The Cs4PbBr6 NCs were prepared by modifying the traditional synthesis approach for CsPbBr3 NCs5 by using an excess of Cs-oleate and lowering the reaction temperature, as detailed in the Supporting Information (SI). As seen from the transmission electron microscopy (TEM) images of Figure Figure22a–d and Figure S1, this resulted in nearly monodisperse Cs4PbBr6 NCs ranging from 9 to 37 nm. The monodispersity of the Cs4PbBr6 NCs was such that by TEM we could easily identify large area monolayer self-assemblies and 3D supercrystals (see also Figure S2). The size of the NCs could be controlled by tuning the reaction temperature and the time. High-resolution TEM (HRTEM, Figure Figure22e) and X-ray diffraction (XRD, see Figures Figures22f and S3a) indicated that all the NCs have the hexagonal Cs4PbBr6 phase and no CsPbBr3 phase was present. All the Cs4PbBr6 NC dispersions were colorless, with the smaller NC dispersions being completely transparent and the larger ones (from 17 nm and bigger) being turbid. The samples had a strong and narrow optical absorption band at 314 nm, regardless of NC size (Figures Figures22g and S3b), matching with previous reports on bulk Cs4PbBr6 powders and films.26,27 This supports the fact that the [PbX6]4– octahedra in the Cs4PbBr6 NCs are completely decoupled, and thus the size of the NCs does not have any remarkable effect on the band structure. In comparison, CsPbBr3 NCs still exhibit quantum confinement effects for sizes around 8–9 nm and beyond (this point is further discussed in later sections of this work).5 No strong photoluminescence (PL) was observed from any of the Cs4PbBr6 NCs. This matches with previous reports on Cs4PbBr6 films and crystals, in which the excitonic PL decayed significantly at temperatures above 100 K.27 All samples of Cs4PbBr6 NCs, as well as the corresponding Cl and I compositions (discussed later), prepared by us did exhibit a weak PL band around 380 nm, but this was independent of the halide composition and was therefore assigned to ligands emission because a similar emission was observed from a mixture of the surfactants used for their syntheses.
To confirm the wide band gap of Cs4PbBr6, we carried out DFT calculations within periodic boundary conditions on the experimentally reported structure of Cs4PbBr6. The calculated density of states is displayed in Figure Figure22h (see also Figure S4 that compares the density of states of Cs4PbBr6 with that of CsPbBr3). The Br-based valence band and the Pb-based conduction bands are separated by a band gap of 3.99 eV, which is in close agreement with the band gap value of 3.95 eV by Nikl et al. for Cs4PbBr6 films27 (the same value of 3.95 eV was found also by us on the Cs4PbBr6 NCs of this work). Interestingly, DFT calculations evidenced almost no band dispersion within 30 meV or less across different k-points, suggesting closely to uncoupled PbBr6 octahedra. Despite Cs4PbBr6 being a large band gap material, several groups have reported strong, green luminescent from Cs4PbBr6 powders, single-crystals, and NCs.28−30 Our opinion on these works is that the green PL in Cs4PbBr6 originates rather from minor nanoscale CsPbBr3 impurities encapsulated in the Cs4PbBr6 bulk matrix. Because CsPbBr3 NCs can have very high PL quantum yields (PLQYs), up to 95%, only a very small fraction of them can be enough to result in a green, CsPbBr3-like emission, disguised as deriving from the whole sample, even if apparently no trace of CsPbBr3 can be found by X-ray diffraction analysis. Doubts on the fact that such green emission comes from Cs4PbBr6 have also been expressed in a recent review article on halide perovskite nanosystems.31 Also, even Nikl et al. in their 1999 work on Cs4PbBr6 films observed an emission peak at 545 nm, which they ascribed to an impurity CsPbBr3-like phase.27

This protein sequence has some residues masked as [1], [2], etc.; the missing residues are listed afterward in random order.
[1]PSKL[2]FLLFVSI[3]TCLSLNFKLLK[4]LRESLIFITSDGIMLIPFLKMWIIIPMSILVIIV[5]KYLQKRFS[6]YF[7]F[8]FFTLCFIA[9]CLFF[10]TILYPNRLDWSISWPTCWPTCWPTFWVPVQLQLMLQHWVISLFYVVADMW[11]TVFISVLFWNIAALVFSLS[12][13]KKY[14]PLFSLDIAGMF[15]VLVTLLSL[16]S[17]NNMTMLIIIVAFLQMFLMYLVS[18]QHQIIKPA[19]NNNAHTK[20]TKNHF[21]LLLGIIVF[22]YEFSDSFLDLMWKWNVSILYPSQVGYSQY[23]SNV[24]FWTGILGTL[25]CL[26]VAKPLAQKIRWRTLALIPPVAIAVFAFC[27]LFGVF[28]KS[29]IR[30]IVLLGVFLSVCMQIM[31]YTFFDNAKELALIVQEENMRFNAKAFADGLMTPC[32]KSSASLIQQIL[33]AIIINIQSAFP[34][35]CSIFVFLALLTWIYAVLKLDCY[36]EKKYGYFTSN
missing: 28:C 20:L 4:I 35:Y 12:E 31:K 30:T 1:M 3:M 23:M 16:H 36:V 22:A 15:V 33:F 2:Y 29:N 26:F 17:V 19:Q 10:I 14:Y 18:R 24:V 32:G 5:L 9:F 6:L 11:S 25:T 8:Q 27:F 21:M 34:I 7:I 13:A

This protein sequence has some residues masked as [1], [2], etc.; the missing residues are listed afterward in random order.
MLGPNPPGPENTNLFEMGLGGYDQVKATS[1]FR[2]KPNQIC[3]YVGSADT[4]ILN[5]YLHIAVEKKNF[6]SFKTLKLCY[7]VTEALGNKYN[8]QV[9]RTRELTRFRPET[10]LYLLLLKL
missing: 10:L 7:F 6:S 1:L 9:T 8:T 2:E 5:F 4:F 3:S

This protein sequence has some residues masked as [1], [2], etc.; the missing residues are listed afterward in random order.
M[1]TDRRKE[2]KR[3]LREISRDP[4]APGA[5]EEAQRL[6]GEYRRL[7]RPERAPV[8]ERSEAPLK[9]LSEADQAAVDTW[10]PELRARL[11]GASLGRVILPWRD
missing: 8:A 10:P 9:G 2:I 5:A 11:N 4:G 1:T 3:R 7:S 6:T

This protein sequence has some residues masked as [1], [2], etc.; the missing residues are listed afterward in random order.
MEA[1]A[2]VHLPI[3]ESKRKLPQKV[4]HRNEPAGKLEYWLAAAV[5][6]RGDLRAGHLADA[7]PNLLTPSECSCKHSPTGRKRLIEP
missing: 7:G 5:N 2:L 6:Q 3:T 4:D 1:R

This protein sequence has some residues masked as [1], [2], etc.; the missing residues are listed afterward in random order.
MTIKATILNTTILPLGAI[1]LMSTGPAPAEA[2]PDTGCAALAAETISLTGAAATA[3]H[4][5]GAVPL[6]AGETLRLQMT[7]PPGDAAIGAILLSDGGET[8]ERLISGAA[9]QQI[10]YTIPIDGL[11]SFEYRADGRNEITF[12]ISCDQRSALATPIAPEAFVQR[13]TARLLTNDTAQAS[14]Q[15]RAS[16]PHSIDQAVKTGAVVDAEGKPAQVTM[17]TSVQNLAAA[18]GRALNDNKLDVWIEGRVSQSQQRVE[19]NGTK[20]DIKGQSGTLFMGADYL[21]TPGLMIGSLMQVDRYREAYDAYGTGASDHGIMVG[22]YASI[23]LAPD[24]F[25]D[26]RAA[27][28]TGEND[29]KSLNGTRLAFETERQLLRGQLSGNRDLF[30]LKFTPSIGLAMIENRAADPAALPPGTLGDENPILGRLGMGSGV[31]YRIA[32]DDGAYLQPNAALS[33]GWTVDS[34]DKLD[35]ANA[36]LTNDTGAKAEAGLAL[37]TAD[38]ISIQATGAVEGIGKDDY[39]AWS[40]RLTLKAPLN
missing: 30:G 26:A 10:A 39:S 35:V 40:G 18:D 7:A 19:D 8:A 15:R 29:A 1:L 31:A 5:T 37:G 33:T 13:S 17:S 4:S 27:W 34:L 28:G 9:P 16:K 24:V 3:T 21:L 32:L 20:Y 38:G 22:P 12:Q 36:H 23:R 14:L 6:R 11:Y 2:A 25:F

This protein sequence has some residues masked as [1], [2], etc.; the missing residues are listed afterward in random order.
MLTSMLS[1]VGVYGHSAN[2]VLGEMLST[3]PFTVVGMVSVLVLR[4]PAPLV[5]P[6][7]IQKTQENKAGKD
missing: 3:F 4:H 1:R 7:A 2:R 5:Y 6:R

To prove our point, we added a small amount of CsPbBr3 NCs to a solution of Cs4PbBr6 NCs, such that the molar ratio of CsPbBr3 NCs to Cs4PbBr6 was only 2%, as determined by elemental analysis on Pb via inductively coupled plasma optical emission spectroscopy. Solutions of pure Cs4PbBr6 NCs, pure CsPbBr3 NCs, and of Cs4PbBr6 NCs “doped” with 2% CsPbBr3 NCs were deposited on a substrate, dried, and their PL and XRD patterns were recorded. The relevant data are reported in Figure Figure22i. The pure Cs4PbBr6 NC film exhibited no green luminescence, similar to the Cs4PbBr6 NCs in solution. The film doped with 2% CsPbBr3 exhibited instead a strong green PL, similar to that of the film of pure CsPbBr3 NCs, even though from its XRD pattern one would conclude that this sample was made of pure Cs4PbBr6 phase. Overall, we conclude that to date it has been difficult to prepare optically pure Cs4PbBr6, neither in bulk form nor as colloidal particles, and we see no reason why this material, in its pure form, should be green emitting.
Next to the Cs4PbBr6 NCs, we could synthesize nearly monodisperse Cs4PbCl6 (17.0 ± 1.4 nm) and Cs4PbI6 NCs (10.0 ± 0.8 nm) by simply replacing PbBr2 with PbCl2 or PbI2, respectively (Figures Figures33a,b and S5). Both HRTEM (inset Figure Figure33c,d, respectively) and XRD (Figures Figures33e and S6) indicate that the Cs4PbCl6 and Cs4PbI6 NCs are crystalline and match with the reported pure Cs4PbX6 phases. As in the case of Cs4PbBr6, the Cs4PbCl6 and Cs4PbI6 NCs have wide band gaps (respectively 284 and 367 nm as shown in Figure Figure33f).23,24,26 All Cs4PbX6 NCs, including the Cs4PbI6 NCs, remained stable under ambient conditions over the course of at least one month without any sign of degradation (Figure S7). Although all Cs4PbX6 NCs could simply be separated by centrifugation, due to the lower solubility of the Cs4PbX6 phase compared to the CsPbX3 phase,32 they could be washed several times with polar solvents like acetonitrile and isopropanol without being dissolved (Figure S8). The Cs4PbI6 NCs still remained susceptible toward polar solvents and were readily dissolved in isopropanol and acetonitrile, as NC dispersions quickly turned dark red/brown due to the formation of solvated I– ions.